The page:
When is the last time you sat still and did nothing? For most of us, those moments are rare.
The weeks leading up to our smash and grab holiday in the Swiss Alps were full of activity – I was writing flat out so I could get this blog up and running, and preparing for a meeting in Brussels that I’d have to head off to on my return. And in the middle of all that we decided it was time to move.
So the day before we left for Zermatt, we went to see a lovely flat in a small market town outside of Manchester. It was one of those moments when you know the minute you walk through the door that it’s the right place. Not the right place forever, not the right place to make the investment of buying, but somewhere I can imagine living and feeling happy until we find the place.
“We’ll take it,” I told Sue, the estate agent who has been with us on many of our highs and lows in our search for a place called home. I didn’t even ask Ron, I didn’t want to take the chance that if I stopped for breath someone would get in first and we’d lose the place
We organised as much as we could – forms and agreements were emailed back and forth, credit checks started, dates tentatively agreed on. There was nothing more we could do except pack our bags and leave at the crack of dawn the next day for the Alps. I was determined not to spend the whole week thinking about our new flat, just put it to the back of my mind and let it happen without me. But it wasn’t that easy – I’m a natural worrier and anything could go wrong.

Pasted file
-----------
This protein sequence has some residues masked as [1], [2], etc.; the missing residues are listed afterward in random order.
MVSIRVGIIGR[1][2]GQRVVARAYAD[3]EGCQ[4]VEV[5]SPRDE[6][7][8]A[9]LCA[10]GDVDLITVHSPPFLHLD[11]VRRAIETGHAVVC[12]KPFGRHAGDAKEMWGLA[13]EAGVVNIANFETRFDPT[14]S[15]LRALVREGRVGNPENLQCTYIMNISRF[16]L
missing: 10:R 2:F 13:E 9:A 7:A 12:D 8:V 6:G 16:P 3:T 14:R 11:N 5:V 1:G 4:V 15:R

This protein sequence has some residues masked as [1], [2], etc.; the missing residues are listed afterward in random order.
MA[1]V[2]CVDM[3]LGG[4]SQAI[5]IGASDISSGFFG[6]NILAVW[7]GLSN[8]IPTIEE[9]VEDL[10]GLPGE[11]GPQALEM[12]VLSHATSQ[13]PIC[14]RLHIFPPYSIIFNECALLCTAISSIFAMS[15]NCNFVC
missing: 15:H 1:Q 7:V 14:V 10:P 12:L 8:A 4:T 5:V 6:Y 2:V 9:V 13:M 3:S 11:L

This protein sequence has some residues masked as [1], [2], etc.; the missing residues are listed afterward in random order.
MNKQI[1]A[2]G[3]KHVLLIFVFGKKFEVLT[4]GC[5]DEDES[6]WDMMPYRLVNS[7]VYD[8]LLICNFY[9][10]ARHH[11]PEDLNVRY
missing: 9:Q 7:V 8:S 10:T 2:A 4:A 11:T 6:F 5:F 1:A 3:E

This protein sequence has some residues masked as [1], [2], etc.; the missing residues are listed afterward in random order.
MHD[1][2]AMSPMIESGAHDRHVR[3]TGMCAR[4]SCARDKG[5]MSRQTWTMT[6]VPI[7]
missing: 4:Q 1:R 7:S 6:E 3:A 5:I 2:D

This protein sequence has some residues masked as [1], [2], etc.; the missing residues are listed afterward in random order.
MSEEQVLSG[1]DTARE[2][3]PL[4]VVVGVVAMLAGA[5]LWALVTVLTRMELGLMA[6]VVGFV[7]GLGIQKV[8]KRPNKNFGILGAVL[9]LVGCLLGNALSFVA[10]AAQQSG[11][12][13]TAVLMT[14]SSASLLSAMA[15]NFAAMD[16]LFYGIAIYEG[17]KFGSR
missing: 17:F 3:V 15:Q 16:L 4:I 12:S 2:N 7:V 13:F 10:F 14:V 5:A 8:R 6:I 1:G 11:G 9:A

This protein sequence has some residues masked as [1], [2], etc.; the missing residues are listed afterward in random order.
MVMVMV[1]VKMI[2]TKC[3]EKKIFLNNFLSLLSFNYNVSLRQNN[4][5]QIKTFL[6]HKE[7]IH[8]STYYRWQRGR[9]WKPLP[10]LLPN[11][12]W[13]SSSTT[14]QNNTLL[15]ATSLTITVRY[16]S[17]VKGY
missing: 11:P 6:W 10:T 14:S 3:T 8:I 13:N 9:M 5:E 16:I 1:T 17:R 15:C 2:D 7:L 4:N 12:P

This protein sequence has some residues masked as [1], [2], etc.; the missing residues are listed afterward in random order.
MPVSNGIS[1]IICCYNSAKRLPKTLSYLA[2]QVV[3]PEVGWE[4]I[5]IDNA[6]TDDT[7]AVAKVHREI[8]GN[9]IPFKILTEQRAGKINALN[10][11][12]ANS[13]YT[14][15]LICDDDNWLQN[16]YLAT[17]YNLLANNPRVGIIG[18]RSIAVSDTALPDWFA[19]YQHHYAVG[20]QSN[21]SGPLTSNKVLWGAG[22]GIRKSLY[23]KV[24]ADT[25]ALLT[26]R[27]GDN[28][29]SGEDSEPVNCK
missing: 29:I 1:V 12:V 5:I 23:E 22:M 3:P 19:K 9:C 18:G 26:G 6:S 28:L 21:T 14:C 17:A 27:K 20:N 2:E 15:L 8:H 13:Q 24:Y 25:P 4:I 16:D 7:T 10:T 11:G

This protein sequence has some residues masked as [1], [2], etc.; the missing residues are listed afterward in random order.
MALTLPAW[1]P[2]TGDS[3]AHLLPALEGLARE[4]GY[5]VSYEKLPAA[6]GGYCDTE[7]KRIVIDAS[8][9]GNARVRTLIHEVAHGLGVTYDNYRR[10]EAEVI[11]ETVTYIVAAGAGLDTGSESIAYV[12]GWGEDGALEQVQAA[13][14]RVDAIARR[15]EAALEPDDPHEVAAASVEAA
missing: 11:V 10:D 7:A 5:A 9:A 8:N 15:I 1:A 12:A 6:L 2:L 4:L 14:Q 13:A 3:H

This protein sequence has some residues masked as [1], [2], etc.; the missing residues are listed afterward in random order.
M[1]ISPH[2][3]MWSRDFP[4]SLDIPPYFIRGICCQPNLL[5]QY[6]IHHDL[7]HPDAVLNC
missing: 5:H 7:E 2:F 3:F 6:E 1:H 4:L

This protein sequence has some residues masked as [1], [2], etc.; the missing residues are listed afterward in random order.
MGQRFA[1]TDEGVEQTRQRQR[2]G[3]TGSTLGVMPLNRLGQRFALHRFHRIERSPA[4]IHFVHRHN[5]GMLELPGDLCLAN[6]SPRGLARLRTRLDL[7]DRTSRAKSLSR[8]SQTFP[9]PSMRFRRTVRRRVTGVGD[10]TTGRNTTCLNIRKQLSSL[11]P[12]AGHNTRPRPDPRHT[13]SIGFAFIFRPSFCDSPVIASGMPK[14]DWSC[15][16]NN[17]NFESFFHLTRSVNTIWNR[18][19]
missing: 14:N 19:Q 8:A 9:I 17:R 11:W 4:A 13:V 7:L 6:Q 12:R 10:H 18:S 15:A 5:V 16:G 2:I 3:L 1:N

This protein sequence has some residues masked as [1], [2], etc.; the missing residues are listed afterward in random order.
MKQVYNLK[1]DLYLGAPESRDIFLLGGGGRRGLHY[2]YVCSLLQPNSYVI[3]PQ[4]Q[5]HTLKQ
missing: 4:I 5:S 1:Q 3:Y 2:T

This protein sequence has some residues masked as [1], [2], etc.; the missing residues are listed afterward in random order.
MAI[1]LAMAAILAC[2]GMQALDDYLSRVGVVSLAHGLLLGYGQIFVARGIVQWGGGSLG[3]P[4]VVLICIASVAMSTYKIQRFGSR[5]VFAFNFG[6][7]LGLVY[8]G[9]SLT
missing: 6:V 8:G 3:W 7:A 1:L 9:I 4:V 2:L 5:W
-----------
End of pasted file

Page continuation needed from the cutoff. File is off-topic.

Our plan was to head all the way to the highest hotel in the Swiss Alps in one day and catch the sunset over the Monte Rosa. A horrendous journey, which culminated in us missing the last train up the mountain by 2 minutes put paid to all that and we spent our first night in Zermatt.
We arrived the next morning, taking an early train up with the day trippers, who come to admire the view and sip tea on the terrace. We were shown straight to our room and I almost squealed with delight.
I mean, look at that view.
Finally, after all the running around, I could relax, not do anything. Just be. Back in England wheels were turning, but I couldn’t see them, I had my mountain and that was all I needed.